Chicagoans March Against Monsanto

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    Marches and rallies against seed giant Monsanto were held across the U.S., including Chicago, and in dozens of other countries Saturday. (Published Saturday, May 25, 2013)

    Marches and rallies against seed giant Monsanto were held across the U.S., including Chicago, and in dozens of other countries Saturday.

    "March Against Monsanto" protesters say they want to call attention to the dangers posed by genetically modified food and the food giants that produce it. Marches were planned for more than 250 cities around the globe, according to organizers.

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    Genetically modified plants are grown from seeds that are engineered to resist insecticides and herbicides, add nutritional benefits or otherwise improve crop yields and increase the global food supply. Most corn, soybean and cotton crops grown in the United States today have been genetically modified. But some say genetically modified organisms can lead to serious health conditions and harm the environment.

    In the U.S., hundreds of people held marches in Chicago, Los Angeles and New York. In Washington, D.C., protesters wearing yellow-and-black shirts lay on the sidewalk in a bee die-in outside Monsanto's headquarters. Abroad, protests took place in London, Amsterdam, Stockholm, Vienna, Durban, South Africa, and Melbourne, Australia, among other places. In Cairo, a female protester held up a sign reading "I am not a science experiment."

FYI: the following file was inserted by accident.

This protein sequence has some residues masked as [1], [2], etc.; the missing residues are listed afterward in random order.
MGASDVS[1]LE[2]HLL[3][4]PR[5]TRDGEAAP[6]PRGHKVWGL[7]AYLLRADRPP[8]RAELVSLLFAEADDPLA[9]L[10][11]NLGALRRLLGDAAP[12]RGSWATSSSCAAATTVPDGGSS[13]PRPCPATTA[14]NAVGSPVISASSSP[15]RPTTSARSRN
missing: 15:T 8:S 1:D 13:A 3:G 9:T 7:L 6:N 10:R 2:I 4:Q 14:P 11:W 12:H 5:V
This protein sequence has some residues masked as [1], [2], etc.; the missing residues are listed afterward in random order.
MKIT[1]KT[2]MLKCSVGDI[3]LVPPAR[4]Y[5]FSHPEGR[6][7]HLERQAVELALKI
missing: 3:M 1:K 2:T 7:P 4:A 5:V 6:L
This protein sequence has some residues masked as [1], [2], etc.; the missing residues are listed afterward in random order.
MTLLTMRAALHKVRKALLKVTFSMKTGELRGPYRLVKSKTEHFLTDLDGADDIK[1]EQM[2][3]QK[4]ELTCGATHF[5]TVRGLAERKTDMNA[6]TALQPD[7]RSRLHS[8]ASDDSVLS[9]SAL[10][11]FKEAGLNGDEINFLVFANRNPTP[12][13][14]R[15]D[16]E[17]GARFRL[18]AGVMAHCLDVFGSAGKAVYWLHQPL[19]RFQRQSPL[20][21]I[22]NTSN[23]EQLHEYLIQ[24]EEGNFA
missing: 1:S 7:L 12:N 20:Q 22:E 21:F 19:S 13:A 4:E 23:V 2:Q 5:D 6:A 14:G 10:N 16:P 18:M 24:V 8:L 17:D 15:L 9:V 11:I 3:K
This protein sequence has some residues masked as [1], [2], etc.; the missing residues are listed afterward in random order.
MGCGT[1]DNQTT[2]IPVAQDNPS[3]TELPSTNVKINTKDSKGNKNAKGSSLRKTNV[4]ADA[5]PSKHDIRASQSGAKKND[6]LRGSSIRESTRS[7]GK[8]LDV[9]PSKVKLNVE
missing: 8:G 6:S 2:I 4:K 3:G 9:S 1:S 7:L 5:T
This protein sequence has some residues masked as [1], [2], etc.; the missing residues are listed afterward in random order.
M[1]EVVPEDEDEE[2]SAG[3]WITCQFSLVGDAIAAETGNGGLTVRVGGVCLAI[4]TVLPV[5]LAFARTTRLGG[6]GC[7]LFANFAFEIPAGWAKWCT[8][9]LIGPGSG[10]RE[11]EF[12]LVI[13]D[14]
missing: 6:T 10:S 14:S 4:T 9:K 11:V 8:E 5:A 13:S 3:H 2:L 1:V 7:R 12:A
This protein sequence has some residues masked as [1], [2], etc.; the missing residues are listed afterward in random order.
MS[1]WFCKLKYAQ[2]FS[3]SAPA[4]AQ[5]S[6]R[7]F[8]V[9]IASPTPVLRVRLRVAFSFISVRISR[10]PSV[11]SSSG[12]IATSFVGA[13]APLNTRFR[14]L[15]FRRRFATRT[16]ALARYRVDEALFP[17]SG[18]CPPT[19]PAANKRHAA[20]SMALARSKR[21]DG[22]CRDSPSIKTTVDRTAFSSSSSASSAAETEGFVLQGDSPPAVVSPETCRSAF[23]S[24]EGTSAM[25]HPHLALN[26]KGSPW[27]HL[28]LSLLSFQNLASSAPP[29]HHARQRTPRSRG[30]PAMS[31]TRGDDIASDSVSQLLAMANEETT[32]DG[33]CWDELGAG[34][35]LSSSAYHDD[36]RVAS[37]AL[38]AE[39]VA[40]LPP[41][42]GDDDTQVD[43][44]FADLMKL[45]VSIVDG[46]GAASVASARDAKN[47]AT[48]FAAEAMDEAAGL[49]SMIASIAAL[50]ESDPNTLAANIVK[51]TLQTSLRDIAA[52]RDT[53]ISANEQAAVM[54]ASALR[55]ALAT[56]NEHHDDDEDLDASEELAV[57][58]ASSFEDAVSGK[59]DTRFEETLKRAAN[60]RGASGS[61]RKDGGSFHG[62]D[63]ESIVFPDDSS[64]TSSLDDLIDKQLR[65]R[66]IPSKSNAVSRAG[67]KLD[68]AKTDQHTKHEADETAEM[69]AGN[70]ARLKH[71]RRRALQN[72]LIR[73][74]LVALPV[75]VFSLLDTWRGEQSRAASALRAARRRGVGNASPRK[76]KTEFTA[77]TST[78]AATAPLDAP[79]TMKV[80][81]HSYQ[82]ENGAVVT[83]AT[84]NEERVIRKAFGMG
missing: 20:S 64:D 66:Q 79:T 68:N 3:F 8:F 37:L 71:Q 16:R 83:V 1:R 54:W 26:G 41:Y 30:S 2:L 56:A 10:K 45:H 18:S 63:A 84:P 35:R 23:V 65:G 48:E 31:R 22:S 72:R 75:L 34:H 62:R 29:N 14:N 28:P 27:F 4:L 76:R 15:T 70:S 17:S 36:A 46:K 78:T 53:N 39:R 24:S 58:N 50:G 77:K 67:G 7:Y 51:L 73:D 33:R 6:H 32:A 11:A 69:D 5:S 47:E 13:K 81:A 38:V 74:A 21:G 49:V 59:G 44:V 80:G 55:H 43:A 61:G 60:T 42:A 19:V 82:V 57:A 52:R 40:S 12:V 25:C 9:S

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    Monsanto Co., based in St. Louis, said Saturday that it respects people's rights to express their opinion on the topic, but maintains that its seeds improve agriculture by helping farmers produce more from their land while conserving resources such as water and energy.

    The use of GMOs has been a growing issue of contention in recent years, with health advocates pushing for mandatory labeling of genetically modified products even though the federal government and many scientists say the technology is safe.

    The U.S. Food and Drug Administration does not require the labeling, but organic food companies and some consumer groups have intensified their push for labels, arguing that the modified seeds are floating from field to field and contaminating traditional crops. The groups have been bolstered by a growing network of consumers who are wary of processed and modified foods.

    The Senate this week overwhelmingly rejected a bill that would allow states to require labeling of genetically modified foods.

    The Biotechnology Industry Organization, a lobbying group that represents Monsanto, DuPont & Co. and other makers of genetically modified seeds, has said that it supports voluntary labeling for people who seek out such products. But it says that mandatory labeling would only mislead or confuse consumers into thinking the products aren't safe, even though the FDA has said there's no difference between GMO and organic, non-GMO foods.

    However, state legislatures in Vermont and Connecticut moved ahead this month with votes to make food companies declare genetically modified ingredients on their packages. And supermarket retailer Whole Foods Markets Inc. has said that all products in its North American stores that contain genetically modified ingredients will be labeled as such by 2018.

    Whole Foods says there is growing demand for products that don't use GMOs, with sales of products with a "Non-GMO" verification label spiking between 15 percent and 30 percent.